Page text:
Virtual meters not only improve situational awareness, but also provide a means to alarm equipment (especially low-voltage) that is not visible to a traditional power monitoring system. A model-based power management system uses existing metering devices and makes estimates for the portions of the system that is not monitored.
A chemical plant avoided installation of five such meters and relied on estimated data for non-critical areas and realized a savings of $20,000 in capital expenditure immediately and enjoyed the supplementary benefit of complete system visibility and information for every load in the system.
Dashboards and thin clients
Energy dashboards summarize and record alarm conditions in case of unusual activity and provide continuous visual monitoring of user-selected parameters in any mode of operation. This provision would allow early detection and display of problems before a critical failure takes place. A modern power management system should not only provide monitored data via thin client, but also offer the following key advantages:
- Utilize the same electrical model as the desktop client and the offline planning model without having to recreate or maintain copies of the model. This results in significant time and cost savings when building Human-Machine Interfaces (HMIs). Traditional power monitoring systems are inexpensive to purchase, but take up a significant amount of time, resources and engineering cost to setup the HMIs. Extensive engineering man-hours are also spent modifying the existing HMIs. While in a model based power management system, the offline study model can be simply transitioned and connected with real-time data.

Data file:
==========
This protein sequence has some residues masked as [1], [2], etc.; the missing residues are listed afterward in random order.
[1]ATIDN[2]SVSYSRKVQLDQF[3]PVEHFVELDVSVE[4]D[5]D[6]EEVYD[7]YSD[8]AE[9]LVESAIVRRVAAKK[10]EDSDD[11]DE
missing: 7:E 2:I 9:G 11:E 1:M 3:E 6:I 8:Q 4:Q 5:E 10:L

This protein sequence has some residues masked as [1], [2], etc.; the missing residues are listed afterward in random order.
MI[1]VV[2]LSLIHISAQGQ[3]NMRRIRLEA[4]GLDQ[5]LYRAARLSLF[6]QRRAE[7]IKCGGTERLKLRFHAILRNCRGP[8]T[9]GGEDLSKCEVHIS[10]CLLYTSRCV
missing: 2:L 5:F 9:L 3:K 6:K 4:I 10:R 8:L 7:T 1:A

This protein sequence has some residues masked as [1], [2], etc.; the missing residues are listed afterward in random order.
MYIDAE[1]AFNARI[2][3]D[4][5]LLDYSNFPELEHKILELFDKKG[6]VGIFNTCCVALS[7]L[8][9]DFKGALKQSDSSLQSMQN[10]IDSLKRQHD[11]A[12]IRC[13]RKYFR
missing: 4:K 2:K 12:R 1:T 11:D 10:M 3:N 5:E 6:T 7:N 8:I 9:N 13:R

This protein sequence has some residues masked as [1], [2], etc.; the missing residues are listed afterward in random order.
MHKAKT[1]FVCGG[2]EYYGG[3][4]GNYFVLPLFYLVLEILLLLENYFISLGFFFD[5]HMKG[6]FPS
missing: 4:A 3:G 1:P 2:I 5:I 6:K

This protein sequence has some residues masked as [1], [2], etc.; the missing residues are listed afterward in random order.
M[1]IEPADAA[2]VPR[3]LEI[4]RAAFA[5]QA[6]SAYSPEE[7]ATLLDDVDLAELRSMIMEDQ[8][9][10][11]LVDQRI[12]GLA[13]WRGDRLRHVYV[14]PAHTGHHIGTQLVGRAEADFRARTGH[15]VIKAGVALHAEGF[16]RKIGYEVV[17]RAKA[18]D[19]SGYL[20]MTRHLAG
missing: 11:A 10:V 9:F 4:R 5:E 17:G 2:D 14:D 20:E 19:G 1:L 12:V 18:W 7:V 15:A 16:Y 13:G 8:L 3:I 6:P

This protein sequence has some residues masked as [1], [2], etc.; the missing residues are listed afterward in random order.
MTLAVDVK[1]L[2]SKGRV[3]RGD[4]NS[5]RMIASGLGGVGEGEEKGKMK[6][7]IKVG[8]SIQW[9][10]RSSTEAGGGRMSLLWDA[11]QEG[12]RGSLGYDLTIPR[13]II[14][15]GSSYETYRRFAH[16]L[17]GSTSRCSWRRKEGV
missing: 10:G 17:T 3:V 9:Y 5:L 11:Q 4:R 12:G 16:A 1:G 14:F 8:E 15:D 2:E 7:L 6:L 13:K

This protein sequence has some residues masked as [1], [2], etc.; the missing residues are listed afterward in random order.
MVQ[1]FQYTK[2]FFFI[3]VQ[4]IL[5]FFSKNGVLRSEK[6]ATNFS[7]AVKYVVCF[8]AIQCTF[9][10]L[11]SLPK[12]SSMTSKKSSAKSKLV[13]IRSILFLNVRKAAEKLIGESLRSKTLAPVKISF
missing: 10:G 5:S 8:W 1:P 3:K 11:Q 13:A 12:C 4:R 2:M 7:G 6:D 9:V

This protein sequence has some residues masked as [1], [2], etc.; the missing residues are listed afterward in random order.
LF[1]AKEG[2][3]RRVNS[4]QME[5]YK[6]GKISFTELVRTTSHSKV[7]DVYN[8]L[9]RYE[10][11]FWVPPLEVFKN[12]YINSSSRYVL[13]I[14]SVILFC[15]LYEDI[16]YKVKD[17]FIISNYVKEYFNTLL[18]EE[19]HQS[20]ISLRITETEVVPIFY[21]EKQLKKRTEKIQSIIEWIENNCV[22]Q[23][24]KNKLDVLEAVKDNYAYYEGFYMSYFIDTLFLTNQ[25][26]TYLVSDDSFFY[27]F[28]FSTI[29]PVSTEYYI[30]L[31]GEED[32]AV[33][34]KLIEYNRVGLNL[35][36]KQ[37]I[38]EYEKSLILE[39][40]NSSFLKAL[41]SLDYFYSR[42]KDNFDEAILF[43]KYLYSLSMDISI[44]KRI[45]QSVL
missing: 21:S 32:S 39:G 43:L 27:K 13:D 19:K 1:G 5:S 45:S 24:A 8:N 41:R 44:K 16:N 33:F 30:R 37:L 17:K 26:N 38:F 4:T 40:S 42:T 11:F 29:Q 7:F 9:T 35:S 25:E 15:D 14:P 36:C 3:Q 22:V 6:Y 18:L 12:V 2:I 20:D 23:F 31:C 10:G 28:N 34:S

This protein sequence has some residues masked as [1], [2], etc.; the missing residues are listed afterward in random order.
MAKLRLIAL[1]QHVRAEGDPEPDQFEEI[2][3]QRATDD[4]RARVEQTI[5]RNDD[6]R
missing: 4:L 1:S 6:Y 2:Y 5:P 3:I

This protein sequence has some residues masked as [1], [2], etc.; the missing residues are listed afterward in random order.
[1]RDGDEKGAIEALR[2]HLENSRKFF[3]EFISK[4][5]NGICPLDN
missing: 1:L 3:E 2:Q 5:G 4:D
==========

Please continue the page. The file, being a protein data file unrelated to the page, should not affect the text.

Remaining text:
- Ability for the operator to recall and run pre-defined scenarios and get a simple decision (go / no go) especially when he/she is facing emergency conditions. Information overload will not only slow down every decision, it may invariably lead to complete system shutdown.
System engineers and operators must have instant access to energy information and analysis tools that allow them to predict an outcome before actions are taken on the system.
In order to design, operate, and maintain a power system, one must first understand its behavior. The operator must have firsthand experience with the system under various operating conditions to effectively react to changes. This will avoid the inadvertent plant outage caused by human error and equipment overload. The cost of an unplanned outage can be staggering (See Figure 1 at top.)
For industrial and generation facilities that utilize power system analysis applications, the ability to perform system studies and simulate “What If” scenarios using real-time operating data on demand is of the essence. For example, using real-time data, the system operator could iteratively simulate the impact of starting a large motor without actually starting the motor.
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After almost a decade of uncertainty, the confidence of plant floor managers is soaring. Even with a number of challenges and while implementing new technologies, there is a renewed sense of optimism among plant managers about their business and their future.
The respondents to the 2014 Plant Engineering Salary Survey come from throughout the U.S. and serve a variety of industries, but they are uniform in their optimism about manufacturing. This year’s survey found 79% consider manufacturing a secure career. That’s up from 75% in 2013 and significantly higher than the 63% figure when Plant Engineering first started asking that question a decade ago.